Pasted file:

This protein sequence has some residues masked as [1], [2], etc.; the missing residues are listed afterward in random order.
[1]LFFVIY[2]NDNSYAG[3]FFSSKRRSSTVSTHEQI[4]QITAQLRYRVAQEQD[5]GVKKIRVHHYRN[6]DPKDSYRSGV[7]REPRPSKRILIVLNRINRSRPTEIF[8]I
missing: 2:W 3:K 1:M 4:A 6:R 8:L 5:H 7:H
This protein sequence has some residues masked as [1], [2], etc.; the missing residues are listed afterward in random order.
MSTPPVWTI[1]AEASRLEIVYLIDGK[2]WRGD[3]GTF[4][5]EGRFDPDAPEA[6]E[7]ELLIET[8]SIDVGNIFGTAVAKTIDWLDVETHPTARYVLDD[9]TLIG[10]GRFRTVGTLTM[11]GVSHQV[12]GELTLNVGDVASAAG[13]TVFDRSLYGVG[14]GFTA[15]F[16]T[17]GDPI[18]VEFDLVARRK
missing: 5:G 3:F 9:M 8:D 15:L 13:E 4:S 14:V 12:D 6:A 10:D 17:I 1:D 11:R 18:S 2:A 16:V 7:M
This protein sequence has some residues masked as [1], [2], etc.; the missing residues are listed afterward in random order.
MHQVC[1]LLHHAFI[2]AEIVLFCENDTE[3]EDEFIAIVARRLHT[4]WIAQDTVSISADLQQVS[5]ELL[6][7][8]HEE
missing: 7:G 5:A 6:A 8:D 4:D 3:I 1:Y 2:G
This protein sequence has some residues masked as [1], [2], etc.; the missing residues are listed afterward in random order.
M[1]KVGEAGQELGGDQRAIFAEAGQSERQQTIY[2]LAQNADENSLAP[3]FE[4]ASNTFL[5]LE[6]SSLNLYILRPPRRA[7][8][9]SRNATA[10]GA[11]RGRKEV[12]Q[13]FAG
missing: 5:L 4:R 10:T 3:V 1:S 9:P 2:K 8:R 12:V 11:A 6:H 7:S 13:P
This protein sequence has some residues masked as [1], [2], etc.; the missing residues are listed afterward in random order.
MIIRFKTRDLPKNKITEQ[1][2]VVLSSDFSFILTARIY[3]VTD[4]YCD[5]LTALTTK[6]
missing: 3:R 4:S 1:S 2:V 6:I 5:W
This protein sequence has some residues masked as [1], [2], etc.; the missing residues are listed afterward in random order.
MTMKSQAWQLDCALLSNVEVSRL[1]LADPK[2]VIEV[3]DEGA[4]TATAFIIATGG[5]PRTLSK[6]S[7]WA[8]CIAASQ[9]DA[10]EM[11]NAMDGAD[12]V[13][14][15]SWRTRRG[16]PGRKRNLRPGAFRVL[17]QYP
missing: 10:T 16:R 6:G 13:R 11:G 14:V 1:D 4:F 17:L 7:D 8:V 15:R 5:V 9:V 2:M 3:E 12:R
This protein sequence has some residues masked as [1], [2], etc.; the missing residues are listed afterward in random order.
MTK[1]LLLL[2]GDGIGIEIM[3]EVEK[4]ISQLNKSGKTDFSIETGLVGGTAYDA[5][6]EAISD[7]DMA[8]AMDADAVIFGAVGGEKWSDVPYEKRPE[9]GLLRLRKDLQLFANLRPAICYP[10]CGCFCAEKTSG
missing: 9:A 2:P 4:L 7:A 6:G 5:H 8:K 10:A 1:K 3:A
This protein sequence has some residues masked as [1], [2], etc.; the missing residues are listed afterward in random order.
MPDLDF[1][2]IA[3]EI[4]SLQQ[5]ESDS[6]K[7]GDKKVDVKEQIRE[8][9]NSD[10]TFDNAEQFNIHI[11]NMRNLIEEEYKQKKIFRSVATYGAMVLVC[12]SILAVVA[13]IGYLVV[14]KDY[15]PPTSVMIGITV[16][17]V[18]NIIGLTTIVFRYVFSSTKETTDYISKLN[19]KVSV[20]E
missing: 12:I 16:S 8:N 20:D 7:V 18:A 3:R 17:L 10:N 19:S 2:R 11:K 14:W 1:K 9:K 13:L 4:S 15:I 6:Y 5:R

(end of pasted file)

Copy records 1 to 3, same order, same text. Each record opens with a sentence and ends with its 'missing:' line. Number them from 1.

This protein sequence has some residues masked as [1], [2], etc.; the missing residues are listed afterward in random order.
[1]LFFVIY[2]NDNSYAG[3]FFSSKRRSSTVSTHEQI[4]QITAQLRYRVAQEQD[5]GVKKIRVHHYRN[6]DPKDSYRSGV[7]REPRPSKRILIVLNRINRSRPTEIF[8]I
missing: 2:W 3:K 1:M 4:A 6:R 8:L 5:H 7:H
This protein sequence has some residues masked as [1], [2], etc.; the missing residues are listed afterward in random order.
MSTPPVWTI[1]AEASRLEIVYLIDGK[2]WRGD[3]GTF[4][5]EGRFDPDAPEA[6]E[7]ELLIET[8]SIDVGNIFGTAVAKTIDWLDVETHPTARYVLDD[9]TLIG[10]GRFRTVGTLTM[11]GVSHQV[12]GELTLNVGDVASAAG[13]TVFDRSLYGVG[14]GFTA[15]F[16]T[17]GDPI[18]VEFDLVARRK
missing: 5:G 3:F 9:M 8:D 15:L 13:E 4:S 14:V 12:D 6:A 10:D 17:I 1:D 11:R 18:S 2:A 16:V 7:M
This protein sequence has some residues masked as [1], [2], etc.; the missing residues are listed afterward in random order.
MHQVC[1]LLHHAFI[2]AEIVLFCENDTE[3]EDEFIAIVARRLHT[4]WIAQDTVSISADLQQVS[5]ELL[6][7][8]HEE
missing: 7:G 5:A 6:A 8:D 4:D 3:I 1:Y 2:G